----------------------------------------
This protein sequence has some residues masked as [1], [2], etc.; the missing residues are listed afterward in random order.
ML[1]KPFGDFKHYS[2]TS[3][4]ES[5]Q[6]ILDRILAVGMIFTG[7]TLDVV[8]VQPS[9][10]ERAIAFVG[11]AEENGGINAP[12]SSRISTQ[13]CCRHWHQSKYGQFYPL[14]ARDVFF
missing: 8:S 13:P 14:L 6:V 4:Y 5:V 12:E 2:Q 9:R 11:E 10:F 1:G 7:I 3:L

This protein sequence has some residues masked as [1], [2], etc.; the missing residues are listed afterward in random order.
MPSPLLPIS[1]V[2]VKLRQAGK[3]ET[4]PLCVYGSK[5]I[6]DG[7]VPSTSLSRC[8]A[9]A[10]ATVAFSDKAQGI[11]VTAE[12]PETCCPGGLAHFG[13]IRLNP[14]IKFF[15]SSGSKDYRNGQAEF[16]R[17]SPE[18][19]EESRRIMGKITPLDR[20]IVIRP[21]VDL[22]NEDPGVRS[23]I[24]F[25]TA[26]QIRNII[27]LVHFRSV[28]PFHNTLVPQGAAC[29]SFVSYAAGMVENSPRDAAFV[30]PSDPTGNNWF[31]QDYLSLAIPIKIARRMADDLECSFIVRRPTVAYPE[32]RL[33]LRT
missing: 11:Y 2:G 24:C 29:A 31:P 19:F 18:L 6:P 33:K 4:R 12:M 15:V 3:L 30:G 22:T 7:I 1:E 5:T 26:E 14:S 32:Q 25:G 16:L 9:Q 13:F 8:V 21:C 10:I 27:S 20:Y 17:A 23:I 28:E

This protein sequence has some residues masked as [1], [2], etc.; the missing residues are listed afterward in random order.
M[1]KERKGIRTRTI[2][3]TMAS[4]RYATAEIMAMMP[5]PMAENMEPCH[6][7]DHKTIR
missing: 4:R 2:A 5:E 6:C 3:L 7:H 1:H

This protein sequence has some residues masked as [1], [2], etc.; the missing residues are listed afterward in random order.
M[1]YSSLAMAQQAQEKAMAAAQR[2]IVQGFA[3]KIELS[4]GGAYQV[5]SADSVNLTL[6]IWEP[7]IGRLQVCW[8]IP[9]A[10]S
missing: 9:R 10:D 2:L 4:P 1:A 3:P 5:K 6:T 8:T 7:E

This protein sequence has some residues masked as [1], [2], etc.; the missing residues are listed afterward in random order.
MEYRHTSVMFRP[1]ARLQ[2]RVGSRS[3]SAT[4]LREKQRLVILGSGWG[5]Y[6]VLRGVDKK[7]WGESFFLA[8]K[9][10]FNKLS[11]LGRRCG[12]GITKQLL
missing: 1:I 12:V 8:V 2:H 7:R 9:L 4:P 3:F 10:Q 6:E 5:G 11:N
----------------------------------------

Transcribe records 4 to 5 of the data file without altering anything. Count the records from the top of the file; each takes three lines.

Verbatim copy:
This protein sequence has some residues masked as [1], [2], etc.; the missing residues are listed afterward in random order.
M[1]YSSLAMAQQAQEKAMAAAQR[2]IVQGFA[3]KIELS[4]GGAYQV[5]SADSVNLTL[6]IWEP[7]IGRLQVCW[8]IP[9]A[10]S
missing: 9:R 10:D 2:L 4:P 1:A 3:P 5:K 6:T 8:T 7:E

This protein sequence has some residues masked as [1], [2], etc.; the missing residues are listed afterward in random order.
MEYRHTSVMFRP[1]ARLQ[2]RVGSRS[3]SAT[4]LREKQRLVILGSGWG[5]Y[6]VLRGVDKK[7]WGESFFLA[8]K[9][10]FNKLS[11]LGRRCG[12]GITKQLL
missing: 1:I 12:V 8:V 2:H 7:R 9:L 4:P 3:F 10:Q 6:E 5:G 11:N